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Endless Ocean Luminous Is The Perfect Relaxing Game If You’re Sick Of Farming

Under the sea.

key art from Endless Ocean Luminous
Inverse Recommends

Cozy games have been on the rise in the past few years, mostly focusing on replicating the feeling of doing crafts and even completing chores. Washing a car, straightening up your living space, and farming might not be fun in real life, but cozy games turn the repetition into a selling point, letting players focus on familiar, comforting tasks instead of the stressful combat that defines so many games. I’ve played and enjoyed my share of farming and crafting games, but with Endless Ocean Luminous out now on Nintendo Switch, my favorite cozy game may just be about something that sounds terrifying to me in real life — deep-sea diving.

The first Endless Ocean game launched on the Nintendo Wii in 2007 and later got a sequel on the same console. But since that 2010 follow-up, the series has lain dormant long enough to mostly be forgotten. While Endless Ocean Luminous may not usher in a rebirth of the series on Switch, it’s the perfect game for players with farming fatigue who still want a game all about good vibes.

Endless Ocean Luminous marks the return of a series that’s been dormant for over a decade.

In Endless Ocean Luminous, players take on the role of a deep-sea diver working for an organization called Aegis, which is devoted to protecting the World Coral. Essentially a magical version of real-world coral reefs — which play a pivotal role in maintaining ocean life — the World Coral is the heart of the ocean ecosystem, and without it, a major catastrophe will befall Earth. At the start of the game, the World Coral is rotting before Aegis’ eyes, but fortunately, you can save it by scanning and cataloging the ocean’s fish, which releases a special light that somehow miraculously heals the coral.

That’s all explored through the game’s story mode, which takes place over a series of short levels that largely seem geared toward showing new players the ropes. The story itself is extremely thin, filled with a kind of corny earnestness that feels like it would still be more at home on the Wii than the Switch. There’s something genuinely enjoyable about its guileless storytelling, but it’s nowhere near the best part of the game.

The real point of Endless Ocean Luminous is its dive mode. Playable solo or with up to 30 people at once, each expedition puts players into a massive ocean map that changes every time you embark on a new dive. Using a special scanner, you can scope out the fish in each environment, which adds them to an in-game catalog and lets you take a picture for your photo album. Scattered throughout each map are a few specific scanning targets, and scanning each one will summon a UML (or, unique marine life) — rare lifeforms often based on mythical or extinct animals.

Swimming with sea creatures is one of the most relaxing video game experiences I’ve had in ages.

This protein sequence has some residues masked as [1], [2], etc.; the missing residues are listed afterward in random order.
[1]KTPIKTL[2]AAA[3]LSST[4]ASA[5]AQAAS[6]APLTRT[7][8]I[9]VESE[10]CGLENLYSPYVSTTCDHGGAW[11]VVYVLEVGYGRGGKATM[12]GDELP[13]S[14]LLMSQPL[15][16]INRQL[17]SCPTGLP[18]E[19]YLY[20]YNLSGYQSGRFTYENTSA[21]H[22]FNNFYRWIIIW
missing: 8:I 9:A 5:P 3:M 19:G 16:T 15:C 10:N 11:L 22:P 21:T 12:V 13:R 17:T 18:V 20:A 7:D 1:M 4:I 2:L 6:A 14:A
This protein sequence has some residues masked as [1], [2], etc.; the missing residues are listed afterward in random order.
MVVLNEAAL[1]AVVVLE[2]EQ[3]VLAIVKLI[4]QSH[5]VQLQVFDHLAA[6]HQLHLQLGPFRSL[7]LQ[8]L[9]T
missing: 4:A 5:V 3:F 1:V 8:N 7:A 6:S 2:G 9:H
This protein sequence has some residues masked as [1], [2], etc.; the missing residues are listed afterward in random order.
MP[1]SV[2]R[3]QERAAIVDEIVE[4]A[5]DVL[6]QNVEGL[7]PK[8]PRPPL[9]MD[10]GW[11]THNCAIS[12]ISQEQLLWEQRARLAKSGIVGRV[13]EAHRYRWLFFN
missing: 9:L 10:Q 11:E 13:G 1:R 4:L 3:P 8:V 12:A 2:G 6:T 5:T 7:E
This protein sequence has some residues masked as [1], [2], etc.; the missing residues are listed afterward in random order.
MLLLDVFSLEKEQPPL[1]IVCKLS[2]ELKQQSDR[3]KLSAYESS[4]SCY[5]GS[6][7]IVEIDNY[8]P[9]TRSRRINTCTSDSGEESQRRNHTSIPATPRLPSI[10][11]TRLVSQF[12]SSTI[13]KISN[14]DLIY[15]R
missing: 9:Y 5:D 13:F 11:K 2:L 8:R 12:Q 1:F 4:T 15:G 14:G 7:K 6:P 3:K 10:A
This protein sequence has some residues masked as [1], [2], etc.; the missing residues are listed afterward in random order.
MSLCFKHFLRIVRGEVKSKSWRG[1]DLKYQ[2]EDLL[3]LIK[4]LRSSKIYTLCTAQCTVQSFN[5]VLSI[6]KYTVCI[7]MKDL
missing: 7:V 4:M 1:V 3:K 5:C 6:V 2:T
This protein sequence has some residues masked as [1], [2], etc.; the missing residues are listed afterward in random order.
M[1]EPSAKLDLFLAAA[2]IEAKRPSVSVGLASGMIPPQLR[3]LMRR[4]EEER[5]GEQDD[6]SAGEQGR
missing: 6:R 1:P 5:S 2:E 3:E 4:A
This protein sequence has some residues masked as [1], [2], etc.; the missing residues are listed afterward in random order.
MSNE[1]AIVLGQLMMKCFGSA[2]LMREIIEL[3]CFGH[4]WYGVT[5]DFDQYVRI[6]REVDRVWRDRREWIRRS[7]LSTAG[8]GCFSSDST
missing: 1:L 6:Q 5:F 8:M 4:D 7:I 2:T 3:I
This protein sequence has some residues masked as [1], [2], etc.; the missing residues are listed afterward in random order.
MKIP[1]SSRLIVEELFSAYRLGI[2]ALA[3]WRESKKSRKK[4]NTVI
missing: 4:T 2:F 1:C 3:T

UMLs are some of the most visually impressive creatures in the game, worth pursuing just to take a look at them. While it’s fun tracking them down in single-player mode, multiplayer brings a new dimension to the pursuit. Endless Ocean Luminous is a chill game, and even in multiplayer, you’re working together with your fellow divers. But there’s a lightly competitive element to scanning the region’s rare fish as well, since every time one is scanned, everyone on a dive gets a notification of who found it. Ultimately, the game isn’t about racing to find rare animals, but helping to reach a dive’s objectives feels like playing on a team and scoring a point for yourself all at once.

Multiplayer dives generally are where Endless Ocean Luminous comes alive. Scanning fish and uncovering the map earns you points to customize your diver’s gear and unlock emotes, which are your only form of communication with other players. Running into a diver, doing an underwater backflip, then hunting for rare sea life together is a real joy, the fleeting nature of the connection giving it some of the charge of Journey’s silent co-op.

Endless Ocean Luminous’ multiplayer dives are a great mix of cooperation and chill competition.


In both single-player and multiplayer dives, Endless Ocean Luminous has the same time-devouring quality of the best cozy games. I got the chance to play in two multiplayer sessions before the game’s release, both lasting an hour, and both times when the clock ran out, I could have sworn I’d only been playing for 15 minutes at the most. While it’s a bit lonelier, solo dives likewise melt the time away as you fill out your collection with new finds.

Endless Ocean Luminous feels like a game of intentionally limited ambitions. Aside from its simple ecological message, it’s a game entirely about the joy of exploring an unknown environment and taking note of what’s there without disturbing it. That’s actually a far cry from most cozy games, which tend to emphasize extracting resources and leaving your mark on the world rather than just cataloging it. Endless Ocean Luminous also feels like it’s pushing against the games industry’s obsession with making games bigger, bolder, full of more stuff for stuff’s sake. Its focus on one specific experience might limit its audience to people who find a serene swim with digital fish to be a relaxing pastime, but for those players (myself emphatically included), it’s the perfect game for unwinding after a stressful day on land.

Endless Ocean Luminous is available now on Nintendo Switch.

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